It was my favourite monthly comic of 2012, but it only finished halfway through the year, and capped off 13 issues of  war, horror and Fury.

Garth Ennis and Goran Parlov have been into this same dark territory before with the Punisher, but they spread the canvas far wider in the latest Fury comic, in both time and geography, while still exploring the very darkest recesses of the modern human soul. It spans decades, as lives flash by in a handful of scenes, and unspoken regrets pile up at a regular pace as the American Dream curdles in a foetid mix of greed and avarice and warmongering.

Fury: My War Gone By – which is named as the slightly less poetic Fury MAX in the small print – is an incredibly efficient and stylish story, and my favourite comic of 2013.

A large part of the appeal is Parlov's excellent artwork, lurking beneath fine Dave Johnson covers. Parlov is particularly good at capturing the chaos and confusion and carnage of combat, showing men staggering around with horrific injuries in unsettling detail, and drawing some appalling horrible scenes – one panel late in the series of a bootprint was easily the most disturbing thing I saw in a comic this year.

But he is also fantastic in showing the weight of years, as the corrupt politician grows more and more pig-like, his aging wife still looking fine as she gets older, while the weight of wars and the horrible guilt that Fury feels start to show on his face. He's an old, old man by the end of the series, and not just because he's at least eighty by the final scene, but because he's seen – and done – terrible things..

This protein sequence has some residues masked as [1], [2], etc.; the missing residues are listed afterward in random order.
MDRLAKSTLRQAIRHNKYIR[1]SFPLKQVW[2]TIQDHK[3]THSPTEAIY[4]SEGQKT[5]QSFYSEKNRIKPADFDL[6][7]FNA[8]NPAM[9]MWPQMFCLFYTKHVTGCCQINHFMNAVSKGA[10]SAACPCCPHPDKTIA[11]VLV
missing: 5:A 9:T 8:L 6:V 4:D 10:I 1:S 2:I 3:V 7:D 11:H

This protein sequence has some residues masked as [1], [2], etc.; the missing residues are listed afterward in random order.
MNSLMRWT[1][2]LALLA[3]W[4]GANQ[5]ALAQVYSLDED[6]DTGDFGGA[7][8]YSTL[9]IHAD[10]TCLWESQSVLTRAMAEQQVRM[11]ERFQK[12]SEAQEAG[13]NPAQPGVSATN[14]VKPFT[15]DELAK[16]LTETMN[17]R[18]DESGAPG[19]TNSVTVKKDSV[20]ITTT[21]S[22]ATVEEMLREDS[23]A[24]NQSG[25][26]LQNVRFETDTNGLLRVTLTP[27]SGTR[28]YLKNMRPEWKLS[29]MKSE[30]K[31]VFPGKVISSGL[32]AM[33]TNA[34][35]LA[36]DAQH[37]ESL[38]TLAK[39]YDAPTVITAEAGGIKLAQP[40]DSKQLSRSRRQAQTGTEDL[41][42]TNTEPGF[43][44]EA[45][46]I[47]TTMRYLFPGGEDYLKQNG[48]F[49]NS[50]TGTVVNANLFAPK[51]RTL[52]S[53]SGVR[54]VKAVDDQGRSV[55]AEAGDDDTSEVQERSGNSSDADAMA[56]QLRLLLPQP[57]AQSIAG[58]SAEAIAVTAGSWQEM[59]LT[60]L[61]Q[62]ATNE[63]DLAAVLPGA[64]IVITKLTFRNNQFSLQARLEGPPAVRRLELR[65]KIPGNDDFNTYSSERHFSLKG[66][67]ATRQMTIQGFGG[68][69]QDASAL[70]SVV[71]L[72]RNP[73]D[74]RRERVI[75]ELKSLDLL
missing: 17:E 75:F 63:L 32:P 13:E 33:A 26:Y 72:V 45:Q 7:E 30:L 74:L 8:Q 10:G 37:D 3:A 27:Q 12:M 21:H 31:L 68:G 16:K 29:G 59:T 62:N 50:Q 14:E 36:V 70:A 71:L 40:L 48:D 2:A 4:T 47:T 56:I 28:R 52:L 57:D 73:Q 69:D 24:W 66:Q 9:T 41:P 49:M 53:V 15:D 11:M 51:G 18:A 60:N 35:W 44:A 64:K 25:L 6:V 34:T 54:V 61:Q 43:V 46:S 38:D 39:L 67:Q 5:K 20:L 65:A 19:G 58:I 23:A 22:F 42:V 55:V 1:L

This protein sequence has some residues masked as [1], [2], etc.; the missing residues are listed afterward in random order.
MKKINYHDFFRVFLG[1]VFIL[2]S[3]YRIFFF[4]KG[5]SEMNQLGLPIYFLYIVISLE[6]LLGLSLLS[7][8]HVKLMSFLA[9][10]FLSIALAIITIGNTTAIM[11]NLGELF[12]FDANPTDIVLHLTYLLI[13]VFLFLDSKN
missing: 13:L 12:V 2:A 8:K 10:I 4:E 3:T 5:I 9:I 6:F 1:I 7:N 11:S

It's no wonder the years of conflict etch their pain into Fury's face, especially when he loses all the big battles in this series. Each three-issue arc ends with Fury failing, and another little piece of the real American spirit curls up and dies. Fury engineers war to satisfy his own battle lust, but he is just left with ashes in his mouth. And he is ultimately neutered by the war machine he helped create – he might break every bone in Barracuda's body in the penultimate issues, but he still doesn't get to pay the horror the man has inflicted in kind.

Ellroy's American Tabloid series is obviously a huge influence on this comic, with the same stench of driven men unbalancing the world as they wage secret wars against nebulous enemies, but Ennis has something else to bring to this tale - Nick Fury. Like all the great Marvel heroes, Fury is a brash and charismatic character, always out to do the right thing on the street level, and unwilling to take any crap from anybody who gets in his way.